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Increase Seen in Cryptosporidiosis Outbreaks From 2007 to 2019

Exposure to treated recreational water accounted for 35.1 percent of outbreaks, 56.7 percent of cases

FRIDAY, June 28, 2019 (HealthDay News) — From 2009 to 2017, there was an increase in the annual number of reported cryptosporidiosis outbreaks in the United States, according to a study published online June 27 in Morbidity and Mortality Weekly Report.

Radhika Gharpure, D.V.M., from the U.S. Centers for Disease Control and Prevention in Atlanta, and colleagues examined outbreaks of cryptosporidiosis for 2009 to 2017 for 40 states and Puerto Rico.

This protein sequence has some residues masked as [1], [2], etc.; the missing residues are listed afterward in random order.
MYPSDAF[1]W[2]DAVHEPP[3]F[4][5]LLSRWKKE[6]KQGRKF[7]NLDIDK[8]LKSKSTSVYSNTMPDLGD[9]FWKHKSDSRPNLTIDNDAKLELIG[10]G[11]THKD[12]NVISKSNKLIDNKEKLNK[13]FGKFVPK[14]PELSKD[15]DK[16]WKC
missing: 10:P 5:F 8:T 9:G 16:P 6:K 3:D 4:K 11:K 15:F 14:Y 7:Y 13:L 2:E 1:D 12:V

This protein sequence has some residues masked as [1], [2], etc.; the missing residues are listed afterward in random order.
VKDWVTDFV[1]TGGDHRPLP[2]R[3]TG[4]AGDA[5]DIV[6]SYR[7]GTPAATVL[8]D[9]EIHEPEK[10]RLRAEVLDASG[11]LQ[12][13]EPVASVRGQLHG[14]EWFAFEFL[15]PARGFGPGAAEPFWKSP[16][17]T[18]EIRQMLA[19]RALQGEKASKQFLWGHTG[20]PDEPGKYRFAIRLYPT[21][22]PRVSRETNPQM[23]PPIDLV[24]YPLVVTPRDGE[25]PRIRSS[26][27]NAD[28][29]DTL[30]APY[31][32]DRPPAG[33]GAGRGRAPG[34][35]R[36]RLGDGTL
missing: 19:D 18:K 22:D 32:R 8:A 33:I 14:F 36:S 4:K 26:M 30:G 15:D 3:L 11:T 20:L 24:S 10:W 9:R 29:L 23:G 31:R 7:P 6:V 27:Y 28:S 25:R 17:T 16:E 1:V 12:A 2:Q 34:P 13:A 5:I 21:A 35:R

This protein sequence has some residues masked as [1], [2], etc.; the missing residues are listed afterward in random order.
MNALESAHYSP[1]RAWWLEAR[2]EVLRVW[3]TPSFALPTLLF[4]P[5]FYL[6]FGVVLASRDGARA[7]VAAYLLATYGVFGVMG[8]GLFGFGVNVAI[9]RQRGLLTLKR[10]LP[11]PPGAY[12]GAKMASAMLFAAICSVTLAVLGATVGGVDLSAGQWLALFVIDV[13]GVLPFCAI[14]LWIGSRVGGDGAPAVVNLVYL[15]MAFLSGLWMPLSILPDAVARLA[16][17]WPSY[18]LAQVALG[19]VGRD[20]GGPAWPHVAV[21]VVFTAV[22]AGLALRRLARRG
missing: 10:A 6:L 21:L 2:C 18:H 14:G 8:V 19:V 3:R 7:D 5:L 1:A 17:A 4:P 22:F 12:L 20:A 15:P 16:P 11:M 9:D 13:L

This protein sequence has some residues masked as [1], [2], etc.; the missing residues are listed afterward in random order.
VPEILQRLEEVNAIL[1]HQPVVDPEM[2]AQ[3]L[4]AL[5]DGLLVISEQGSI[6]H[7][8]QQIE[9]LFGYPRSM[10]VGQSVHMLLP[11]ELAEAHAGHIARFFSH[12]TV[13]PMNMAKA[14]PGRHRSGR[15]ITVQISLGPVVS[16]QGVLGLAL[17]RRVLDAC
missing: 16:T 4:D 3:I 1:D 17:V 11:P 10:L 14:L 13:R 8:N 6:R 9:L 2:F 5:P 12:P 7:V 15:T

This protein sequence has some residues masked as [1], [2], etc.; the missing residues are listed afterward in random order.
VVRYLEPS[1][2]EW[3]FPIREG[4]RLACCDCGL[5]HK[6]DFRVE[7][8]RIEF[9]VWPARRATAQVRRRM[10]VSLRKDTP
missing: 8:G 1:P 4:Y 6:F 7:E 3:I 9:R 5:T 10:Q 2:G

The researchers identified reports of 444 cryptosporidiosis outbreaks resulting in 7,465 cases. Overall, 35.1 percent of outbreaks, resulting in 56.7 percent of cases, were associated with exposure to treated recreational water (for example, in pools and water playgrounds). Contact with cattle (14.6 percent of outbreaks) and contact with infected persons in child care settings (12.8 percent of outbreaks) were also predominant outbreak exposures. Over time, there was an average increase of almost 13 percent in the annual number of reported cryptosporidiosis outbreaks.

“Reversing the increasing trends in annual numbers of reported cryptosporidiosis outbreaks overall and those associated with treated recreational water, contact with cattle, or contact with infected persons in child care settings will require implementing effective prevention measures,” the authors write.

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